Harrowing Play Our Class Closes Saturday
by Bill O’Driscoll
Four performances remain of this Pittsburgh-premiere production of a recent play about a Polish war atrocity little-known in the U.S.
Our Class, by Tadeusz Slobodzianek, is an artful docudrama that follows from childhood — and until death — a group of 10 classmates in the Polish village where, in 1941, Catholic villagers herded as many as 1,600 of their Jewish neighbors into a barn and set it on fire. Half the play’s characters are Jews, half Catholics.
The show closes after Saturday’s performance. On Sunday, Pittsburgh Irish & Classical Theatre sponsors a panel discussion titled “Good Neighbors/Bad Neighbors: How War & Conflict Change the Relationships Between Us.”
Panelists include none other than Jan Gross, the Polish historian who wrote Neighbors, the controversial 2000 book that was the basis for the play. Gross is now a history professor at Princeton University.
Other panelists include Penn State history professor Robert Szymczak; Pitt lecturer Anthony Novosel; Pitt psychology professor Edward Orchek; and Pitt associate professor of history Gregor Thum. The moderator is Dan Simpson, the Pittsburgh Post-Gazette columnist and former U.S. ambassador.
The discussion is at 3 p.m. Sunday at the Frick Fine Arts Building, on Pitt’s campus. Admission is free. A light reception and book sale follow.
For what it’s worth, I saw Our Class last night, and it’s sobering stuff that certainly provides plenty to talk about.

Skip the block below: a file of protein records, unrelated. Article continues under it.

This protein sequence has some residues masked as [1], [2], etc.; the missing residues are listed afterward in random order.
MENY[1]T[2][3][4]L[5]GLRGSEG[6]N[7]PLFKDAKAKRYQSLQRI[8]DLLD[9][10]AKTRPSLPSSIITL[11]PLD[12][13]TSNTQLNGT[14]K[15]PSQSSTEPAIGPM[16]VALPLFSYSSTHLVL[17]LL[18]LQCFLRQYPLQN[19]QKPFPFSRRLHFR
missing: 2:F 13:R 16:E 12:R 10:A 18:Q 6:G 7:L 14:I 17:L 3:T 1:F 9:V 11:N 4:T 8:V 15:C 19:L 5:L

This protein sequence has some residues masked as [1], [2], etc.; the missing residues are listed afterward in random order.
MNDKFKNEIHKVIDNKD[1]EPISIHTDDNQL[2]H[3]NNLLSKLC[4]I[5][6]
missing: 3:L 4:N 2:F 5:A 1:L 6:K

The play is an unblinking but not unsympathetic portrait of human weakness and human brutality. Slobodzianek shows how anti-Semitism and other social fissures were part of the classmates’ lives from an early age. (“The things you learn when you’re young stay with you your whole life,” says one character, now elderly, late the in play, without irony.) But these traits only achieved fullest and most terrifying expression under the stresses of consecutive occupations by the Soviets and the Nazis.
The play scores hypocrisy, especially the religious kind, but implicitly asks audience members how they would act under similar circumstances (assuming we could even imagine ourselves in them).
While it’s hard to view a few characters as anything but villains, and a couple as anything but victims, the lion’s share exist on the same plane most of us do, sometimes laudable, often not. It is startling to learn in the program book that some of the real people who inspired these characters, perpetrators and near-victims both, were still living past the turn of the millennium.
Here’s Ted Hoover’s review of the play for CP.